Once you’ve made it to Scatter Fall, at the top, you can either take the steps all the way down or take a left and head to the peak of Tai Mo Shan to finish your hike. 

Hike duration:

  • Waterfalls and straight back down – three hours
  • Waterfalls plus the hike to Tai Mo Shan – five hours

You’ll want to take some breaks to enjoy the beauty and maybe even take a dip in the rock pools at the falls, so build that time into the plan!

Difficulty rating: 

  • 4/5
  • The steps can be slippy, and going up to Scatter Falls from Main Fall can be a challenge. 

Go here for:

  • A great way to cool off in the Hong Kong heat
  • The chance to see four beautiful falls and the peak of the mountain if you want

Be prepared for:

  • Lots of other people, especially at the weekends – this is a popular Tai Mo Shan hike.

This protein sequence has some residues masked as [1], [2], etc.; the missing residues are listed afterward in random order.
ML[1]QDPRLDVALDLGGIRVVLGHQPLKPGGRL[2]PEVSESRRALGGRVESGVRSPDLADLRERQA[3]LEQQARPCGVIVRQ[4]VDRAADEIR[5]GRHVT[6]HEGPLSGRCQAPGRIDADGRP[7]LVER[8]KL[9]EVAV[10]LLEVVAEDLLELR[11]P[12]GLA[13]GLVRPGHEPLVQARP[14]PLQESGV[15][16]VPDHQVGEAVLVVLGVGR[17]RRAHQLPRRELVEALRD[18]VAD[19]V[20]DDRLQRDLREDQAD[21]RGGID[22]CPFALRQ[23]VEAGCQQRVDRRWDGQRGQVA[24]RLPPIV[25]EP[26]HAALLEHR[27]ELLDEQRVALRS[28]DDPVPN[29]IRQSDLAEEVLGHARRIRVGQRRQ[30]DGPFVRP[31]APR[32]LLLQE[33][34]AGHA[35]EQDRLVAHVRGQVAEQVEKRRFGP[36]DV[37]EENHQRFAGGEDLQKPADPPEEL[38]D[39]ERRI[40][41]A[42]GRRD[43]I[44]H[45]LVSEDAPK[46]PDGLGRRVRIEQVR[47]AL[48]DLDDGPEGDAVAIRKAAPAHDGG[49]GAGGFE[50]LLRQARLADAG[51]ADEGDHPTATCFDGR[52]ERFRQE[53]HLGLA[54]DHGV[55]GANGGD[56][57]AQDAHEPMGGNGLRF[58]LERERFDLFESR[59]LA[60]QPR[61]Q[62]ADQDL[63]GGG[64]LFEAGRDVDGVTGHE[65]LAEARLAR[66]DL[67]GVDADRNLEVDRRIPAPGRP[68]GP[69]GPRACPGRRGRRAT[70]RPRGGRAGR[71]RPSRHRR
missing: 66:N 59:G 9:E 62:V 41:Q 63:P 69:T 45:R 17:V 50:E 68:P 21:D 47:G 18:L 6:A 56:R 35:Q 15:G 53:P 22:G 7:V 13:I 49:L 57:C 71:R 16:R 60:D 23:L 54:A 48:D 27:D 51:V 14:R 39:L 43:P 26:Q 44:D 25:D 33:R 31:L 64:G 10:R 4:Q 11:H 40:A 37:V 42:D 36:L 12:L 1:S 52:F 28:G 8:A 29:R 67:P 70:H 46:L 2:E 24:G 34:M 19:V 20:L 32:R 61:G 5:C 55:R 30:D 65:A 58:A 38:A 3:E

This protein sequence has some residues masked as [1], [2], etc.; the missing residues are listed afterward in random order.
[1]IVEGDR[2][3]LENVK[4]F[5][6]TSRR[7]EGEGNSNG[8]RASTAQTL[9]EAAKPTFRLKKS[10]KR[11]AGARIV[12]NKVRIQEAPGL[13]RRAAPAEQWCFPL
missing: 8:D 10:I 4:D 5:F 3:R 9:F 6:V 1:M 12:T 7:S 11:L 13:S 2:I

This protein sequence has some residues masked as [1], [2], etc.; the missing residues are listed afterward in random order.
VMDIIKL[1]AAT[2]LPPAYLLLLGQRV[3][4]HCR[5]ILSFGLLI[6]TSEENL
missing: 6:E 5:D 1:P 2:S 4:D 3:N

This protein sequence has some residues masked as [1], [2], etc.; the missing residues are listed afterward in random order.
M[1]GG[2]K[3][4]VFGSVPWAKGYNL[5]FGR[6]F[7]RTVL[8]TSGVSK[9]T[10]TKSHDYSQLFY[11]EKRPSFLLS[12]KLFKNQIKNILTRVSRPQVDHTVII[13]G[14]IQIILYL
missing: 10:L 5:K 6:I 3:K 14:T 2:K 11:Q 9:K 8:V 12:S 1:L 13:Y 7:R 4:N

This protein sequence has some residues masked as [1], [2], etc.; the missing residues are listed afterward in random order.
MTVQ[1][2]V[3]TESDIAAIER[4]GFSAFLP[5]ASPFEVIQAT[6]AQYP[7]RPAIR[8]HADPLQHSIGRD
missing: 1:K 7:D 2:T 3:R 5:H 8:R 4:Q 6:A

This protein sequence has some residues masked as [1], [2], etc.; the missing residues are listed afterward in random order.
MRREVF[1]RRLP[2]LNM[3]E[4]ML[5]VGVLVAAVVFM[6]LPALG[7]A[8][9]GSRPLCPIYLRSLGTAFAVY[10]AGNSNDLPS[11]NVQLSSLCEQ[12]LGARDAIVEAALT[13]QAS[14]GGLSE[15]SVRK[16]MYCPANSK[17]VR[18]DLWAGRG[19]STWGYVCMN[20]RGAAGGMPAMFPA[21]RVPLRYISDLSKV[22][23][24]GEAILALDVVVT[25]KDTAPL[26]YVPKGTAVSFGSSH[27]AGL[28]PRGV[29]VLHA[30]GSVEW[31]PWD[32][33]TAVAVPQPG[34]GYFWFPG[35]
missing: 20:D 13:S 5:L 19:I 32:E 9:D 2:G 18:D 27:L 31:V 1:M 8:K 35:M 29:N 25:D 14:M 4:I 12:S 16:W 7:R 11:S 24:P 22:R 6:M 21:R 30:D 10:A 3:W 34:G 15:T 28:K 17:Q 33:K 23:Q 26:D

Tai Mo Shan hike 2 – Tai Shing Stream

You’ve got three options to hike this stream:

  • Hike the whole length
  • Just hike the lower part
  • Only go for the upper section

It’ll depend on how long you’ve got and how challenging you want your Tai Mo Shan hike to get. We’ll cover those details in a moment.

How to get there:

The hike starts from the Shing Mun Reservoir, so you need to take minibus number 82 from Shui Wo Street – take Exit B1 from Tsuen Wan MTR station. The last stop for the minibus is Pineapple Dam, which is exactly where you want to be!

Take the Pineapple Dam Nature Trail and turn right after you get to the steps and come to a barbecue area. From here, you’ve got some choices to make. 

To hike the lower section of Tai Shing Stream:

  • Take the road towards the bridge and take a left; get down to the stream before crossing the bridge.
  • Walking for 1 hour 45 minutes, you’ll come to a nice spot where there’ll probably be people chilling, or you’ll think it’s a good spot to chill! Then, take a small trail to the left to exit the stream.
  • Hike back down to the Pineapple Dam and pick up the 82 minibus to get back to the MTR

To hike the upper section of Tai Shing Stream:

  • At the barbecue area, head over to the toilet block and take the path going past it.
  • Walk through the woods and past the “Do not enter sign,” don’t worry, everyone does!